There are some composers most of whose music I like, and some most of whose I don’t. Different interpretations  can interesting, or simply one soned better than another, but still the same piece of music. I am still likely to like one, or dislike another, based on the composition, far more than the way it is played. I might love Beethoven’s music and loathe Britten’s, whereas any given conductor may have recorded both. And I’ll choose the music I want to play by the style or piece I fancy - again that comes down to composer not conductor. Browsing/serching by conductor may be relevant to those who study or analyse the music, but in general is of no value to someone like me. However, the conductor comes into it when there are several different versions of a piece-but I just incorporate into the name of the album, so, I search by classical, then composer, then album, and if multiple versions I will see them with the composer’s name attached. (I also include year of recording, and if it fits the soloist and/or orchestra)

I'd be interested to know where you've only seen the conductor's name listed (or listed first, before the composer). On CD covers/spines, on Amazon, on Spotify, on Radio 3 and many other places, I've only ever known composer first, e.g. Bach: WTC (Schiff); Bruckner: Symphony 4 (BPO/Wand) and the like. The exception would be for discs showcasing an artist where there are too many composers to list separately, e.g. Smedvig/Murray: Music for Trumpet and Organ.

Have you seen discs/tracks listed with Karajan or Rattle listed first in the title, before the composer?

Mark

"Beethoven's later symphonies bearing closer similarities with Mozart perhaps due to them competing - paraphrased from Wikipedia"

Considering Mozart had been dead for seven years before Beethoven started writing his first of nine symphonies, I find it hard to believe that even Wikipedia would publish such nonsense...

EJS posted:

"Beethoven's later symphonies bearing closer similarities with Mozart perhaps due to them competing - paraphrased from Wikipedia"

Considering Mozart had been dead for seven years before Beethoven started writing his first of nine symphonies, I find it hard to believe that even Wikipedia would publish such nonsense...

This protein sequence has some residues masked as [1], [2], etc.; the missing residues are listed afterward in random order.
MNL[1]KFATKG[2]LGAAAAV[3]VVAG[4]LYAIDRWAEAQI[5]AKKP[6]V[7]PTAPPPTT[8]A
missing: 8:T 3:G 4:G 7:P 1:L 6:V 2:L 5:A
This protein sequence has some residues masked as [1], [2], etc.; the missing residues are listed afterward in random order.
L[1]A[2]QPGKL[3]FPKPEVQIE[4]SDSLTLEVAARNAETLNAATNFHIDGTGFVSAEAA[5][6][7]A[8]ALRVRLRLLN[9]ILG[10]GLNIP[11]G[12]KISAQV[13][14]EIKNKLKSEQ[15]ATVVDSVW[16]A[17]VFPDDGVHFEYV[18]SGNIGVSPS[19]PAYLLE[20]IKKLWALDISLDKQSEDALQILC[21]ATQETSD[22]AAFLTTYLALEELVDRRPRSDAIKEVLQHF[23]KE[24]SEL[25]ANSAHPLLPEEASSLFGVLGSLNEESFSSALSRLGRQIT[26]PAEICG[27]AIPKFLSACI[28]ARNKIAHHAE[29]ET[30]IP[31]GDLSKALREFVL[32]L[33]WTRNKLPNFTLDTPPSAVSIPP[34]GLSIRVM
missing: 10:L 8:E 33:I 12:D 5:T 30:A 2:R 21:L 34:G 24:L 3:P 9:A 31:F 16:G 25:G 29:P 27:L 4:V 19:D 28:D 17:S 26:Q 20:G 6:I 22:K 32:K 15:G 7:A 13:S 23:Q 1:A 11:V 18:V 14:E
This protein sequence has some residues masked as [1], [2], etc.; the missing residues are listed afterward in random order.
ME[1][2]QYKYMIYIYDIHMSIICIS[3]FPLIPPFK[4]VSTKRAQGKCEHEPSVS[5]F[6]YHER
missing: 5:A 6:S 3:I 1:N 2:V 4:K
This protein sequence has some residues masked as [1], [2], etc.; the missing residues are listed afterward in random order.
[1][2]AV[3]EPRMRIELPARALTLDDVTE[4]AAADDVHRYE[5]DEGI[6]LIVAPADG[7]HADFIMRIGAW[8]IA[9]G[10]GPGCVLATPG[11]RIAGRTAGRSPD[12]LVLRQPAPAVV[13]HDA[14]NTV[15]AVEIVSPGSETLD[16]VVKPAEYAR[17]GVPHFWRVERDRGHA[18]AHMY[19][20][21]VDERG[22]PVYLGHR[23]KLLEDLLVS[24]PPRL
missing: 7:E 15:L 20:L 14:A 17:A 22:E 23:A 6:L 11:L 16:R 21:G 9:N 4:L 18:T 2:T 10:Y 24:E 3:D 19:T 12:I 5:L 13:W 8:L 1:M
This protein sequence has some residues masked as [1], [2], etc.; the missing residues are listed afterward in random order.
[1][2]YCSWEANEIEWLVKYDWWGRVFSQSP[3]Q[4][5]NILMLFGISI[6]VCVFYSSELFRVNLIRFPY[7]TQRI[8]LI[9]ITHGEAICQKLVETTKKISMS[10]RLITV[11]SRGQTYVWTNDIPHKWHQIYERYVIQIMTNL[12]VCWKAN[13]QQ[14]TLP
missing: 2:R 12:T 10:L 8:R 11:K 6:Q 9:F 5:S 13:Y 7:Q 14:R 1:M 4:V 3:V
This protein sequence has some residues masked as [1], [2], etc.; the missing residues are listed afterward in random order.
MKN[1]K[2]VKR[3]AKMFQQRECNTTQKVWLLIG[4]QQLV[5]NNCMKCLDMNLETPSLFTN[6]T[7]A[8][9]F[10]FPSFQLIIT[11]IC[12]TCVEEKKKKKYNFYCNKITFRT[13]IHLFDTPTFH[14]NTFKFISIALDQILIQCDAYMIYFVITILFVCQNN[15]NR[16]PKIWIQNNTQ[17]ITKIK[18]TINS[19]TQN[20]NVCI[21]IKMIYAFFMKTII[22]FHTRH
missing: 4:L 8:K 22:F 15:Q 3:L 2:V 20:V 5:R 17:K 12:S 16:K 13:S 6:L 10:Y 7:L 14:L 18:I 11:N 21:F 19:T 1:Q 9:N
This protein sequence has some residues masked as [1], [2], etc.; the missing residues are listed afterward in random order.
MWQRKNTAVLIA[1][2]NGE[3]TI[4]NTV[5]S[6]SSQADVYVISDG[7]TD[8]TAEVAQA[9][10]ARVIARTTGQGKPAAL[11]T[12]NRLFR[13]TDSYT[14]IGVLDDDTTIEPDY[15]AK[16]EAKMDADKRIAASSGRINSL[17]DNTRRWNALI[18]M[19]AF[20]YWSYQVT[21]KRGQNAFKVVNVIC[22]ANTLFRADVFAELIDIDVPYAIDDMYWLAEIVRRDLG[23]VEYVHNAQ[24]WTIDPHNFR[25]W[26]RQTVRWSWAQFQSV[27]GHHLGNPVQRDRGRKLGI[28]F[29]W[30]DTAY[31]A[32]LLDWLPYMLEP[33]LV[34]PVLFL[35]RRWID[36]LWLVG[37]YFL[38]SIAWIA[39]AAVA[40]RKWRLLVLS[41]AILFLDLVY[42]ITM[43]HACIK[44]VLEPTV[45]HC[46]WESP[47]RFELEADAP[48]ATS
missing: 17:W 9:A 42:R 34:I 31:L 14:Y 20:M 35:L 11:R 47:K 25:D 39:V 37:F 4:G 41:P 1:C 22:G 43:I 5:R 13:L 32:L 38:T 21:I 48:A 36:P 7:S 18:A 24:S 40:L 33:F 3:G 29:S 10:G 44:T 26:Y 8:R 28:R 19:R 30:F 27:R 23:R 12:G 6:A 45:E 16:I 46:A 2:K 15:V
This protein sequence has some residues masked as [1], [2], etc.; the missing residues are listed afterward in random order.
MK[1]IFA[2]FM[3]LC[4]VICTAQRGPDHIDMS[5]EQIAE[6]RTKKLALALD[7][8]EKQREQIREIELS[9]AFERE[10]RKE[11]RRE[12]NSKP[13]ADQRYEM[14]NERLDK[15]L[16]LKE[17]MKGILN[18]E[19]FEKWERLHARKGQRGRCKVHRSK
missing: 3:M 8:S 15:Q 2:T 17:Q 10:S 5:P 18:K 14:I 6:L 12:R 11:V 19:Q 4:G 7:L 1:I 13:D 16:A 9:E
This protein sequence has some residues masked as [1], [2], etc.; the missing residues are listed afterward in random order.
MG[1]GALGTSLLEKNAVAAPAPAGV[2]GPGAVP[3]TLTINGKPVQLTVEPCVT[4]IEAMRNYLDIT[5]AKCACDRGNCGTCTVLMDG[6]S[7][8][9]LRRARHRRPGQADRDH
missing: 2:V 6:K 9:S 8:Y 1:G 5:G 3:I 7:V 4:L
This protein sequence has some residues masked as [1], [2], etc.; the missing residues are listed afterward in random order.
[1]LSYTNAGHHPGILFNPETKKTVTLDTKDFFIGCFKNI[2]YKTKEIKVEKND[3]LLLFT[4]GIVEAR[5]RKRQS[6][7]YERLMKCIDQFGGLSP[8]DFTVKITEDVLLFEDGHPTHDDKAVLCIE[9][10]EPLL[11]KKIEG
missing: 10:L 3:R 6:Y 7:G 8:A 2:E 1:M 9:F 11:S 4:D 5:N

Anyone can write anything in Wikipedia, bothas original text or amending what is there. This is a good example of someone contributing what at best is misleading information, I guess more likely out of ignorance or unsubstantiated guesswork than maliciousness,  reinforcing that Wikipedia is not a definitive encyclopaedia . It can be very good, but it can and inevitably does contain rubbish.

Innocent Bystander posted:

This is a good example of someone contributing what at best is misleading information, I guess more likely out of ignorance or unsubstantiated guesswork than maliciousness,  reinforcing that Wikipedia is not a definitive encyclopaedia . It can be very good, but it can and inevitably does contain rubbish.

You're absolutely correct. I was planning on editing the article and replace Mozart with Rachmaninov but couldn't find the entry, unfortunately! Poor, uneducated souls like Consciousmess will have to keep looking for the truth here!

I agree with earlier comments. Classical music is very much about interpretation. So the conductor / Orchestra or artist matter a lot. If you compare it with jazz, some standards are interpreted over and over again. Nobody is really that interested in the original composer, but very much interested in the artist playing and interpreting it. While the differences in classical music interpretations seem to be less deep for the superficial classical interested person, they also differ Day and night.

Just take Bach the Goldberg Variations as example. Many pianists have come up with very own interpretations and even one artist can play complete different versions. Good example being the 1955 and 1981 version of Glenn Gould.